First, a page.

Bayesian decision theory, subjective and objective probabilities, and acceptance of empirical hypotheses
David Bourget (Western Ontario)
David Chalmers (ANU, NYU)
Rafael De Clercq
Jack Alan Reynolds
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Synthese 57 (3):341 - 365 (1983)
It is argued that we need a richer version of Bayesian decision theory, admitting both subjective and objective probabilities and providing rational criteria for choice of our prior probabilities. We also need a theory of tentative acceptance of empirical hypotheses. There is a discussion of subjective and of objective probabilities and of the relationship between them, as well as a discussion of the criteria used in choosing our prior probabilities, such as the principles of indifference and of maximum entropy, and the simplicity ranking of alternative hypotheses.
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References found in this work BETA
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Harold Jeffreys (1973). Scientific Inference. Cambridge [Eng.]Cambridge University Press.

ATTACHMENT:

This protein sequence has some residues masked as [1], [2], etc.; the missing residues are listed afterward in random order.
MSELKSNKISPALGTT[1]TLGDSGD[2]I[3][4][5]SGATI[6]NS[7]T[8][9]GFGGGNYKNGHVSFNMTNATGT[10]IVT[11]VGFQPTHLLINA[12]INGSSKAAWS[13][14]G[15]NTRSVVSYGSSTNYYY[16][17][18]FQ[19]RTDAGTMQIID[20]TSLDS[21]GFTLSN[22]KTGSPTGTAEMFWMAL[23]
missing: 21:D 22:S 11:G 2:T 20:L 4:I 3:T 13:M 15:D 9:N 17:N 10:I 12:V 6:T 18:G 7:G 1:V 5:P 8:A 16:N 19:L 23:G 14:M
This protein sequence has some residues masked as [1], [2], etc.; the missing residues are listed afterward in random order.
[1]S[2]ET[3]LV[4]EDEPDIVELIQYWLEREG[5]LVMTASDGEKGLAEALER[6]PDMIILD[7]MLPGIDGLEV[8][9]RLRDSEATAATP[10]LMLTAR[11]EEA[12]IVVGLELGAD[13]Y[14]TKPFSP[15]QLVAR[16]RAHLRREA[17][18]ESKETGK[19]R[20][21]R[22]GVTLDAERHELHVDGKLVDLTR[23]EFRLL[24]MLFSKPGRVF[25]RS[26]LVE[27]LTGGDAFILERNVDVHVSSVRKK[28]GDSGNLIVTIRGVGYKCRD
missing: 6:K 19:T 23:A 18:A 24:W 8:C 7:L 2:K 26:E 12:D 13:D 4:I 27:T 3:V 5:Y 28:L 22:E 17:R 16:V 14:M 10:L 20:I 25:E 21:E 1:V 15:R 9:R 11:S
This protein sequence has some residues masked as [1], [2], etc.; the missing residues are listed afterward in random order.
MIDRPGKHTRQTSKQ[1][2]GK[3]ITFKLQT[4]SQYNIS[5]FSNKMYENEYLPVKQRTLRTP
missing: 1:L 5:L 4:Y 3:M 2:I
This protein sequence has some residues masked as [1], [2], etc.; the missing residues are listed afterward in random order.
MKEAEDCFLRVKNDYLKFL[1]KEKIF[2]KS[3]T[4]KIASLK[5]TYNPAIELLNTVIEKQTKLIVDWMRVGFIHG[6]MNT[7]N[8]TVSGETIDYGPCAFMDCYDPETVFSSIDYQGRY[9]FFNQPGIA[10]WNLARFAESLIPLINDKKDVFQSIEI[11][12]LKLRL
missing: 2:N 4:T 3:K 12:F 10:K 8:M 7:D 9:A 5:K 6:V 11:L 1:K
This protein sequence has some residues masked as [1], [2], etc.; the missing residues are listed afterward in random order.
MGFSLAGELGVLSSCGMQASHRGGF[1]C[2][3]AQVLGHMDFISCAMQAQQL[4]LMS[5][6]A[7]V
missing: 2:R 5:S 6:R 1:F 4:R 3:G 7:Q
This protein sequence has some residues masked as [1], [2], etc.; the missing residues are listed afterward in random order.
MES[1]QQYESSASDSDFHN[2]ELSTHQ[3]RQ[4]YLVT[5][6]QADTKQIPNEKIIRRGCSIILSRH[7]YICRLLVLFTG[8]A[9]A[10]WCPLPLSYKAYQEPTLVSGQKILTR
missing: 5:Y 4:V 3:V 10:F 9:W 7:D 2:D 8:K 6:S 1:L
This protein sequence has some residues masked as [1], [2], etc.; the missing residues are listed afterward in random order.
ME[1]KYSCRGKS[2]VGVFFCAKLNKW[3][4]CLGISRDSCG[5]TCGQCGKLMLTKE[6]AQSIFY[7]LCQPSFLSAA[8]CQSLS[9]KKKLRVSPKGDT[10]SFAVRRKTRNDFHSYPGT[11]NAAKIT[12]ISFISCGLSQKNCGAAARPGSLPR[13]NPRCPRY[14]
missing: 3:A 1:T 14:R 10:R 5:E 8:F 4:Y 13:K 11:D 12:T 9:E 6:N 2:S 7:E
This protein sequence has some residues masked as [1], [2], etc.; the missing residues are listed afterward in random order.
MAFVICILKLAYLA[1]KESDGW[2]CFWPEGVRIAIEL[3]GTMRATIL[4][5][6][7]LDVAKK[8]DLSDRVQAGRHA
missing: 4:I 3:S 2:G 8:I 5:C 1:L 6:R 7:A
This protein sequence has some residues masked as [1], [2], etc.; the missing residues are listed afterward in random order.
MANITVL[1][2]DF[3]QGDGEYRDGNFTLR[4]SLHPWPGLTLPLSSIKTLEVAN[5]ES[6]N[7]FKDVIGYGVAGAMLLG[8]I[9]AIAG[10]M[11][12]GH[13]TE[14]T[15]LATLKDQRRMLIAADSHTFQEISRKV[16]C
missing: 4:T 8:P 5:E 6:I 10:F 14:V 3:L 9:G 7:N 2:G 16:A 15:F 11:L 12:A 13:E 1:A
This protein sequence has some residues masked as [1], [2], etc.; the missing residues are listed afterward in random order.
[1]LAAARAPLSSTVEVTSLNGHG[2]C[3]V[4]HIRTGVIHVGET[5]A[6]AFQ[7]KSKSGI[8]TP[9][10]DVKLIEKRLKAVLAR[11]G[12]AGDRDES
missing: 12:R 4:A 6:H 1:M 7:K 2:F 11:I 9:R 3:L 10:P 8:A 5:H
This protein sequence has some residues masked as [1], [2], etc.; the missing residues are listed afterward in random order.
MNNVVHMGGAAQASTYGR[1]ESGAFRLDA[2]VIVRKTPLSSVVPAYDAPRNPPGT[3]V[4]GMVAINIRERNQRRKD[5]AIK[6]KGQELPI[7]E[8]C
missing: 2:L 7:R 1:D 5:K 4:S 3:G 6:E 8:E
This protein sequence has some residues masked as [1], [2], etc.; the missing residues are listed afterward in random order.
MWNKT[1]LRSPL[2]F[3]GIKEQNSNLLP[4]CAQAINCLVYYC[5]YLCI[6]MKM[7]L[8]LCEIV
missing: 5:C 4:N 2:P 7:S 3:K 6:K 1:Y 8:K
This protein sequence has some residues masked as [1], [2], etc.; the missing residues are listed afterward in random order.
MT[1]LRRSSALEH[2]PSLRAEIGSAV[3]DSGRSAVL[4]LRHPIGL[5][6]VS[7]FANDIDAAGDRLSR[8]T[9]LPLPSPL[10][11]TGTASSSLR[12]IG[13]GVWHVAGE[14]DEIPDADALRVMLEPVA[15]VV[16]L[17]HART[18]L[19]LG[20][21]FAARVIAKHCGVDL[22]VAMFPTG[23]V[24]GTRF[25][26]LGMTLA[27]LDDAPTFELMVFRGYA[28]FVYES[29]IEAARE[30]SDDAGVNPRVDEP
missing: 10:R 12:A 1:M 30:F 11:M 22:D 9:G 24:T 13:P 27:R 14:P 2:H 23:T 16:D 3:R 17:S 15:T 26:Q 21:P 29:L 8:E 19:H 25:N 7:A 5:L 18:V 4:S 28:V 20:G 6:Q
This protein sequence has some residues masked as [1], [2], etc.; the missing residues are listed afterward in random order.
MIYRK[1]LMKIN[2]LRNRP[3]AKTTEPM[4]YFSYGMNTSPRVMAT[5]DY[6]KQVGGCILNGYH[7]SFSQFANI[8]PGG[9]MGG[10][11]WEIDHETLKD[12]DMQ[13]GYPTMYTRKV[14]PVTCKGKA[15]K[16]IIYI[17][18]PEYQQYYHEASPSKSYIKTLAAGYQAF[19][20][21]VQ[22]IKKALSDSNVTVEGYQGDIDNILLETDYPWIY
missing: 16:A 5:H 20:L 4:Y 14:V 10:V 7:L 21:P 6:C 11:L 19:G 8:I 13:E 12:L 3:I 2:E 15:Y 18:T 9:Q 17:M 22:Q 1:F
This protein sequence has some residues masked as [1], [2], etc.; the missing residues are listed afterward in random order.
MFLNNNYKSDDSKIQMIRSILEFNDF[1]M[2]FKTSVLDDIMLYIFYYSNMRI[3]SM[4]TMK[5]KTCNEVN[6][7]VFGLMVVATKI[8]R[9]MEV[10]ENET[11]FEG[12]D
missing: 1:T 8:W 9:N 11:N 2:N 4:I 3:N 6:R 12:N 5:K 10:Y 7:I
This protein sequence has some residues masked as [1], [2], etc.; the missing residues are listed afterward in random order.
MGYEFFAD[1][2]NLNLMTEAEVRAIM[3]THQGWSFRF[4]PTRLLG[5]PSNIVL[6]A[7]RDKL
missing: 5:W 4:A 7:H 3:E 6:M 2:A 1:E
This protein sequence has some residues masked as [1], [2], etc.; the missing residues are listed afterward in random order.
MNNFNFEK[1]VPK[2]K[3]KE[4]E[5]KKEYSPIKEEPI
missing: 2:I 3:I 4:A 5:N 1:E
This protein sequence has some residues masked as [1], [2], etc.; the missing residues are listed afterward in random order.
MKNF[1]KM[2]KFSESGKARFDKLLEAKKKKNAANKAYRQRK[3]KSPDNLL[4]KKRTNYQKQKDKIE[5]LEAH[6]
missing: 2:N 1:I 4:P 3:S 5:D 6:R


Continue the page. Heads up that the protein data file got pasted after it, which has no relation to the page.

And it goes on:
Citations of this work BETA
Daniel Steel (forthcoming). Acceptance, Values, and Probability. Studies in History and Philosophy of Science Part A.
Sven Ove Hansson (2007). Values in Pure and Applied Science. Foundations of Science 12 (3):257-268.
John C. Harsanyi (1985). Acceptance of Empirical Statements: A Bayesian Theory Without Cognitive Utilities. Theory and Decision 18 (1):1-30.
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R. Festa (1993). Optimum Inductive Methods. Kluwer Academic Publishers: Dordrecht.
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